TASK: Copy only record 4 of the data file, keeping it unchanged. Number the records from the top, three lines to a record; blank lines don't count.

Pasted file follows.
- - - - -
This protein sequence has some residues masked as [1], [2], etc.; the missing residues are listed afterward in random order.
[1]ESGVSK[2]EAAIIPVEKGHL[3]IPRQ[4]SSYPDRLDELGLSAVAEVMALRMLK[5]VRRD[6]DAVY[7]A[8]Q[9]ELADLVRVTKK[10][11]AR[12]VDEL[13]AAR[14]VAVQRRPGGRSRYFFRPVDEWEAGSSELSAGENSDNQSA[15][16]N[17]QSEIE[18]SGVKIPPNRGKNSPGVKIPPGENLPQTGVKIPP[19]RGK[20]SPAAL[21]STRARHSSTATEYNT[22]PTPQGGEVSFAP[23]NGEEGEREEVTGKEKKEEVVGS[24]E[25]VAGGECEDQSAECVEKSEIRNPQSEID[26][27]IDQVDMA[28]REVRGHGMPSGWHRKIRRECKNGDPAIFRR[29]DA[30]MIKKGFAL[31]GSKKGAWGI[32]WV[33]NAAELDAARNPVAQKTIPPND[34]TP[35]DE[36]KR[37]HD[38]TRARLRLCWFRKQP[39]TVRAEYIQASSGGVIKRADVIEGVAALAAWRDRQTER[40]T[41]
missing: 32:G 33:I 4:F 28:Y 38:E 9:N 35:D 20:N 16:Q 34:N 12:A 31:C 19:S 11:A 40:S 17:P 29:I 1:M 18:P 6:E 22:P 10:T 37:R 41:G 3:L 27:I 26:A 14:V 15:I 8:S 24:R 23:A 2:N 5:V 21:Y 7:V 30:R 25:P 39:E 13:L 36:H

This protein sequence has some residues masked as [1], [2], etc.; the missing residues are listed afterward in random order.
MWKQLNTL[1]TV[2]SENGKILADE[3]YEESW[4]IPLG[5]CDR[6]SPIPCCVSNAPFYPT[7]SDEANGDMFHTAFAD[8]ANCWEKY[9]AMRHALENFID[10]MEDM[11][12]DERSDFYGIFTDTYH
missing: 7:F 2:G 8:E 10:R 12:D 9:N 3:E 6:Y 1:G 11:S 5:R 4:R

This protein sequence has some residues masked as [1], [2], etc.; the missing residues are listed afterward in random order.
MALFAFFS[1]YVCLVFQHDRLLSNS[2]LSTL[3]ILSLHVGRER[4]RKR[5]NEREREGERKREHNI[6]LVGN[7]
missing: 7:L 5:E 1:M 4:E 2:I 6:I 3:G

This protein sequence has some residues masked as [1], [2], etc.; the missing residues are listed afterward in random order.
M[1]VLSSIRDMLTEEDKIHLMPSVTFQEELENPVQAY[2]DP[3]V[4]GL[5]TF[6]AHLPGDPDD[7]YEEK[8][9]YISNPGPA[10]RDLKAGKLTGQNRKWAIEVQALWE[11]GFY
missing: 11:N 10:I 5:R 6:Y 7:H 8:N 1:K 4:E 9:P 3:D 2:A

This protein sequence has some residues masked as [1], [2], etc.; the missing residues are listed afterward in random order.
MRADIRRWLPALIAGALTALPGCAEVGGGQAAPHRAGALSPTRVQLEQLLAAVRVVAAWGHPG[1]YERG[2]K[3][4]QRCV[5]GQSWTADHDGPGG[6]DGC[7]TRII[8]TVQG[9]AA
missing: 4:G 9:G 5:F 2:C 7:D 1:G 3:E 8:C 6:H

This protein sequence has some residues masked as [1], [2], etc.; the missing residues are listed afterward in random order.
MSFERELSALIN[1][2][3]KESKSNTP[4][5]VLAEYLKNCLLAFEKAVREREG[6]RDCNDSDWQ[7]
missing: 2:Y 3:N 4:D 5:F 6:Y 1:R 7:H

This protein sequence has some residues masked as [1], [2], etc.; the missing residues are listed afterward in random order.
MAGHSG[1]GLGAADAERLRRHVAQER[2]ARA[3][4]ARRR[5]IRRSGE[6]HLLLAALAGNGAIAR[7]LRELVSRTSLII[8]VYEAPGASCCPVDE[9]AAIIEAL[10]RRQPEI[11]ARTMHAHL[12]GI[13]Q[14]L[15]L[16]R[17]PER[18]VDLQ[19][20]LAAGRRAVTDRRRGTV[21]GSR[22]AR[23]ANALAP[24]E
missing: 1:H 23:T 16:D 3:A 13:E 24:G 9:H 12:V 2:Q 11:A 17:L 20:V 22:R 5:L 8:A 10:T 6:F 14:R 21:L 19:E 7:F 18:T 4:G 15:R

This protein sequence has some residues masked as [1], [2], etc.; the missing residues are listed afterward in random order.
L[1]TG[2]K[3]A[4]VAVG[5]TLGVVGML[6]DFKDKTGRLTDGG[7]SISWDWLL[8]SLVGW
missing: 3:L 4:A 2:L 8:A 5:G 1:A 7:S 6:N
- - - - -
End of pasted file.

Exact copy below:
This protein sequence has some residues masked as [1], [2], etc.; the missing residues are listed afterward in random order.
M[1]VLSSIRDMLTEEDKIHLMPSVTFQEELENPVQAY[2]DP[3]V[4]GL[5]TF[6]AHLPGDPDD[7]YEEK[8][9]YISNPGPA[10]RDLKAGKLTGQNRKWAIEVQALWE[11]GFY
missing: 11:N 10:I 5:R 6:Y 7:H 8:N 1:K 4:E 9:P 3:D 2:A